The XVIth edition of the economic magazine MEGA, brings back today, May 18, the issue of the economic growth of the Republic of Moldova. According to experts, in 2016 the country’s Gross Domestic Product increased by 4.1%, exceeding the forecasts. The evolution was mainly determined by the higher than expected increase in consumption and exports of goods and services, which grew quicker than imports. The main growth factor was the recovery of the agriculture after the 2015 drought, which was undermined by the slumps in investement and construction activities. All in all, the economy did not perform much better compared to the countries in Central and Eastern Europe with GDP per capita several times bigger compared to that of Moldova.
For 2017, the experts forecast an increase by 6% of the GDP, according to the baseline scenario, justified by the expected expansion in lending, revival in remittances and the resumption of funding for public investments. Even though, the economic growth remains rather unsustainable in the long-run, because the aforementioned factors are short-term.
The low competitiveness is the fundamental drawback that has affected the economic growth in Moldova during the past years. The wages growth at a higher pace than labour productivity, which puts major pressures on the private sector and generates strong stimuli for informal employment, especially in the agricultural sector, which accounts for about one third of the total employment.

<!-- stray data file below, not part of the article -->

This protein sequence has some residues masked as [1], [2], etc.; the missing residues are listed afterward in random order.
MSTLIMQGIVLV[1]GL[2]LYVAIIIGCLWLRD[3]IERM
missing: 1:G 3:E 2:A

The labour market trends reflect the unsustainable and non-qualitative nature of the economic growth. Though the quantitative indicators of the labour market improved in 2016, the increase in employment was accompanied by the decrease in the number of formal jobs, with severe consequences for the productivity and wage growth. As a result, the forecasted economic growth, most probably, will not translate into a similar growth of people’s wellbeing.
As a solution, the experts come up with a series of policy recommendations for the fundamental reform of the Moldovan economy. Thus, the Government should focus the entire set of economic policies on enhancing the labour productivity and competitiveness of the Moldovan economy. Particularly, the policies should give top priority to facilitating investments in fixed capital and human capital. This will augment exports, bring into equilibrium the trade balance and current account, increase the level of international reserves, decrease pressures on the national currency, increase people’s welfare and enhance he country’s resilience to external shoks. In order to increase the investments in fixed capital it is crucial to improve the institutional framework and business environment; in order to increase investments in the human capital it is necessary to open up the educational sector to private capital, increase tax incentives for private investments in human capital, promote the VET reform and enhance the accountability of managers of educational institutions.